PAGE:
- Discounts. These are usually a percentage discount on some or all of your bill, but they can take many forms. Discounts often require special conditions or apply for a limited time.
Every energy plan in Australia has an associated fact sheet summarising all of the rates, fees and so on. By comparing the usage and supply charges from a recent energy bill with other plans, you can easily see whether they'll end up cheaper or not.
However, beware of conditional or limited discounts. If you don't meet the conditions for a particular discount or the benefit period runs out, a plan that looks great on paper can suddenly become far worse value.
3. Watch out for the following
The outright price for power on a plan is important, but it's not the only thing that matters. Other factors to watch out for include the following:
- Late fees. Some retailers charge a bundle if you're late with a payment.
- Payment methods. Make sure your preferred method of payment is accepted and doesn't attract extra fees.
- GreenPower options. GreenPower options can offset some or all of the carbon cost of your plan. Some plans offer anywhere from 0 - 100% offsets, while others don't offer it at all.
- Contracts. Lock-in contracts can lead to expensive exit fees down the road.
- Concessions. If you have a valid concession card, you may be able to access discounted plans or other concessions.
- Customer service. Finder assigns retailers in its database a customer service score based on call centre hours, support options and more. Not all retailers are equal when it comes to customer service.
How long does it take to switch providers?
It depends, but the absolute longest it can take is three months. This is because your energy account will be moved from your old retailer to the new one after the next meter read.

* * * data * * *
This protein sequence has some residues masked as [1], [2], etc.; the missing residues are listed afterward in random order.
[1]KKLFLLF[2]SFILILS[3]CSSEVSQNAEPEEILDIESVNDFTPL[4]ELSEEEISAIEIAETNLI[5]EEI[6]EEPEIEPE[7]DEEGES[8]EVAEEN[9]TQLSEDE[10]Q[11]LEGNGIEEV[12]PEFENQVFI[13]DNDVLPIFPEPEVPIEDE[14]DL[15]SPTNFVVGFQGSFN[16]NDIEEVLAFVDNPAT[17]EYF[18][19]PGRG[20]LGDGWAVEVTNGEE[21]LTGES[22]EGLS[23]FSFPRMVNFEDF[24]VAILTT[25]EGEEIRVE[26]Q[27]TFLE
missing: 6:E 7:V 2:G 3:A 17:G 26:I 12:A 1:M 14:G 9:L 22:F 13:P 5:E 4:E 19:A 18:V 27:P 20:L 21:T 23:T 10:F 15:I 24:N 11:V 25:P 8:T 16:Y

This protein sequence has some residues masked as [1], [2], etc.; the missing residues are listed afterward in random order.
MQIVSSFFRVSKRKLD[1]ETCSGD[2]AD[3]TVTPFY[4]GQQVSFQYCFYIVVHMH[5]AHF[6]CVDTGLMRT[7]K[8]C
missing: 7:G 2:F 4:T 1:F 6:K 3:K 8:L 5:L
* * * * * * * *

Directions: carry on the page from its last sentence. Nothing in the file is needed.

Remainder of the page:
If you have a smart meter and monthly billing, this will happen every month.
For customers with an older analogue meter or quarterly billing, this will be every three months. If you feel that this is too long to wait, you can usually request a special reading from your current retailer, although this will incur an additional fee.
What about tariffs?
You may see energy plans mention "tariffs". These are how your retailer charges you for your power usage and can be broadly split into four types:
- Single rate. You are charged the same rate for power, no matter when you use it.
- Time of use. The day is split up into peak, off-peak and shoulder periods, with usage rates higher in peak and lower in off-peak periods.
- Controlled load. This applies to one appliance (e.g. a water heater) instead of all your power use. These rates are usually lower than your general use rates and can exist alongside other tariffs.
- Block tariff. Usage rates change as you pass certain "blocks" of use. The more energy you use, the cheaper or more expensive it becomes.
While time-of-use tariffs are tempting, Finder's research has shown that they are more expensive than a single rate for the majority of people. Unless you have very specific usage habits, you'll be better off defaulting to a single-rate plan.